Chris Sanger, global head of tax policy at EY welcomed the move, saying there has been a huge change in international tax regimes, especially around transfer pricing and permanent establishments. ‘One of the big concerns is that these changes bring a great deal of uncertainty, and that uncertainty brings disputes. This is the environment within which ICAP is being driven,’ he says. ‘There is an interesting range of countries involved, as some perspectives can be different.’
ICAP marks an important milestone in the international tax arena, reflecting a shift towards a more multilateral approach to the administration of tax, supporting and expanding the important role of other processes, such as bi- and multilateral advance pricing agreements.
At the moment, it is understood that each participating tax authority will nominate one group, perceived as low risk, to participate in the programme. However, EY warns that while ICAP is a voluntary programme, groups may be approached by their national tax administration in 2018 in order to gauge overall levels of interest regarding potential future participation. ‘MNE groups should, therefore, ensure that they are aware of ICAP’s workings, as well as the potential challenges and benefits of participation,’ the firm says in a global tax briefing document.
The OECD says that as a result of BEPS Action 13, countries can now work from the same dataset to assess transfer pricing and other BEPS-related risks across multiple tax administrations. ‘By enabling participating tax administrations to consult with each other and hold multilateral conversations with a [multinational] group, ICAP allows for a more robust and considered basis for risk assessment using this new data,’ the organisation says.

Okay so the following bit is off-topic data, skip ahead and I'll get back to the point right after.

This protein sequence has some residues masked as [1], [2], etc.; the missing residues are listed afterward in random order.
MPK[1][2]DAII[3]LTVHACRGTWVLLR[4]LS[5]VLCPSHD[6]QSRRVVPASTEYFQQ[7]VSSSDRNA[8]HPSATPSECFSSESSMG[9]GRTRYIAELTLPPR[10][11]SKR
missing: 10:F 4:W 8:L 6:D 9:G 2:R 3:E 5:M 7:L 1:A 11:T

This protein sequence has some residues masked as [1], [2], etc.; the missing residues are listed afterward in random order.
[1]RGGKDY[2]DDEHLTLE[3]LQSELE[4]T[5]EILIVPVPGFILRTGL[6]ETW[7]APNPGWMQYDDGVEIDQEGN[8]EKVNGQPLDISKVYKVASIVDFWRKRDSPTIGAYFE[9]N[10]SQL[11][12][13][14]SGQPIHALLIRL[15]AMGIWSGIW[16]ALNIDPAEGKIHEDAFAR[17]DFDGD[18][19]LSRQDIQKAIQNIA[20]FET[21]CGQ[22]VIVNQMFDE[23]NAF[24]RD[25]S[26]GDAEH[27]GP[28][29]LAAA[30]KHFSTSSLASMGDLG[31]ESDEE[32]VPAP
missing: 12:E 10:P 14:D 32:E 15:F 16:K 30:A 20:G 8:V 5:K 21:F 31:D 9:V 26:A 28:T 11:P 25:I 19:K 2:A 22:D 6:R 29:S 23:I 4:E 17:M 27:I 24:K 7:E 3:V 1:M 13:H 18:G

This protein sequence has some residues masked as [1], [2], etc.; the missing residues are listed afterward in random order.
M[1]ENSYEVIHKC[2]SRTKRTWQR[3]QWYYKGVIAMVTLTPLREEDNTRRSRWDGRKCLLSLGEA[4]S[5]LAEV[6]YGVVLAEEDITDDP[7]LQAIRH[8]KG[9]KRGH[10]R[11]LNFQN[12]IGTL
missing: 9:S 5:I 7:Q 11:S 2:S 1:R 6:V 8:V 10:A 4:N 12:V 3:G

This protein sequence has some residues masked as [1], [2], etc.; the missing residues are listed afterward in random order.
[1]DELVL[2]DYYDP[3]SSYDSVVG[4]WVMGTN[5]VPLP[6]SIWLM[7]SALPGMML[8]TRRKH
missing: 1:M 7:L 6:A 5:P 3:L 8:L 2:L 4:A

The OECD lists a number of benefits that will fall out of the pilot. These include a fully formed and targeted use of CbC report information, a more efficient use of resources, a more co-ordinated approach, and a faster and clearer route to multilateral tax certainty. Perhaps most importantly, the OECD argues that ICAP could see fewer disputes entering into mutual agreement procedures.
The OECD observes that cooperation among FTA member tax administrations has vastly increased in both depth and frequency in recent years, which will be complemented by ICAP.
The key, however, will rest with how multinational groups can show that they are low or at least only medium-risk taxpayers. As the OECD says: ‘ICAP can provide a pathway to greater international tax certainty for MNE groups and tax administrations alike, which is a positive BEPS-related outcome for MNEs wishing to be transparent and compliant. This also reflects the G20’s agenda on tax certainty that supplements the work
Philip Smith, journalist
CPD technical article
"Changes in tax regimes bring uncertainty, and uncertainty brings disputes. This is the environment in which ICAP is being driven"